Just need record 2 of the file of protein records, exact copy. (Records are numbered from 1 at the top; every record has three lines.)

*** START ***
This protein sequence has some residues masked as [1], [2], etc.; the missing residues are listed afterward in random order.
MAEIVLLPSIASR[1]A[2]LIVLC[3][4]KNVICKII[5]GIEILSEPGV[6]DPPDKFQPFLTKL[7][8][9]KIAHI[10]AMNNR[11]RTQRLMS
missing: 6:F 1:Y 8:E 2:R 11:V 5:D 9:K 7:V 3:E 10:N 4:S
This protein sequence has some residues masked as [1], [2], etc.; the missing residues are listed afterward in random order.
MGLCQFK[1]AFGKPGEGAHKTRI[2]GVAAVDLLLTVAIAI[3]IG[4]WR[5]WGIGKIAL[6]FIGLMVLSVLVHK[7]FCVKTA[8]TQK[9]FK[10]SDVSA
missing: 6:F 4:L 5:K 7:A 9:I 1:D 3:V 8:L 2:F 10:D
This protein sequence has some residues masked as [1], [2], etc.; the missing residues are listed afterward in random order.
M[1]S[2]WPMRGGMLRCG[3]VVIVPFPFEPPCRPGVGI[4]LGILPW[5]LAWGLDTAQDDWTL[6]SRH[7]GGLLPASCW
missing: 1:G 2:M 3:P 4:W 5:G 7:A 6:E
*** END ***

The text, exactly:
This protein sequence has some residues masked as [1], [2], etc.; the missing residues are listed afterward in random order.
MGLCQFK[1]AFGKPGEGAHKTRI[2]GVAAVDLLLTVAIAI[3]IG[4]WR[5]WGIGKIAL[6]FIGLMVLSVLVHK[7]FCVKTA[8]TQK[9]FK[10]SDVSA
missing: 6:F 4:L 5:K 7:A 9:I 1:D 3:V 8:L 2:F 10:D